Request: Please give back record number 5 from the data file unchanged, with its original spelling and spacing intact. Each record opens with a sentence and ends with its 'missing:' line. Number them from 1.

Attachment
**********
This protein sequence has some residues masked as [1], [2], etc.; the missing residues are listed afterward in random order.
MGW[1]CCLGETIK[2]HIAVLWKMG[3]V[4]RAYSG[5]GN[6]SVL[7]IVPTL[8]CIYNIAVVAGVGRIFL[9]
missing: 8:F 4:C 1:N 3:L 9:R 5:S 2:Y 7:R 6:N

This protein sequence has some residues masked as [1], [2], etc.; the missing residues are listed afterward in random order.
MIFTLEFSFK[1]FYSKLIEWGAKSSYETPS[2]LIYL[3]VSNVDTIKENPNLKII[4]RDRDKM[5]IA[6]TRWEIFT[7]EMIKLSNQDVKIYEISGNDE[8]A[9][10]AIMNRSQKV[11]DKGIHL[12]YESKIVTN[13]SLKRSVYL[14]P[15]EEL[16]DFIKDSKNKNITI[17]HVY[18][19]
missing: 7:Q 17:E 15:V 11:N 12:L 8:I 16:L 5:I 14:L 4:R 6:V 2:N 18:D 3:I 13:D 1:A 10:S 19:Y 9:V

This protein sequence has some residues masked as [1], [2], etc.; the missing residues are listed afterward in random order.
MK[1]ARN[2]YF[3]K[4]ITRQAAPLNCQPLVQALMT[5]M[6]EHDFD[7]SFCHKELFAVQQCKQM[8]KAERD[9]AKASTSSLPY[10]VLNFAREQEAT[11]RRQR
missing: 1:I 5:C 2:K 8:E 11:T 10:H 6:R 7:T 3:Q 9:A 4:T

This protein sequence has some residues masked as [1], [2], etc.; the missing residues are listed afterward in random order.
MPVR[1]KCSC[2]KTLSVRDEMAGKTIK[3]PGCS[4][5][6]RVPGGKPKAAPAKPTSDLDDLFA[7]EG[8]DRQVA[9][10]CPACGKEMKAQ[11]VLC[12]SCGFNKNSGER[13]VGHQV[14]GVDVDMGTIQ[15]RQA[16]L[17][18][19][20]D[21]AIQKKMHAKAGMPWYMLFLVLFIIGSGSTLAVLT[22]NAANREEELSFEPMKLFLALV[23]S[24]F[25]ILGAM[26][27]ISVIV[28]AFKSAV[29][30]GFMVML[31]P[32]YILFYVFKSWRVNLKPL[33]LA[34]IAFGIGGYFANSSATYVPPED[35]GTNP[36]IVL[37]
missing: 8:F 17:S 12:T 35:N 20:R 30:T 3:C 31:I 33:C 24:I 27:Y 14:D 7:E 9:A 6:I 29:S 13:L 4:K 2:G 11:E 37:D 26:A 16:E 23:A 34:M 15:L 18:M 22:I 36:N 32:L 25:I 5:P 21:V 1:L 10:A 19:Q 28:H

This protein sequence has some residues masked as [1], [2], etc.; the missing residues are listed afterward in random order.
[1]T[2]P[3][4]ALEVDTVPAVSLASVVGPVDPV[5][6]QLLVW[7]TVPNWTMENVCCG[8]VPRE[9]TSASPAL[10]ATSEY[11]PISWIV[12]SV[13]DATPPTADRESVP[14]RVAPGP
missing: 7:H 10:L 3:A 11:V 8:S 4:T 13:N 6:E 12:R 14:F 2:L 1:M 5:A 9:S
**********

This protein sequence has some residues masked as [1], [2], etc.; the missing residues are listed afterward in random order.
[1]T[2]P[3][4]ALEVDTVPAVSLASVVGPVDPV[5][6]QLLVW[7]TVPNWTMENVCCG[8]VPRE[9]TSASPAL[10]ATSEY[11]PISWIV[12]SV[13]DATPPTADRESVP[14]RVAPGP
missing: 7:H 10:L 3:A 11:V 8:S 4:T 13:N 6:E 12:R 14:F 2:L 1:M 5:A 9:S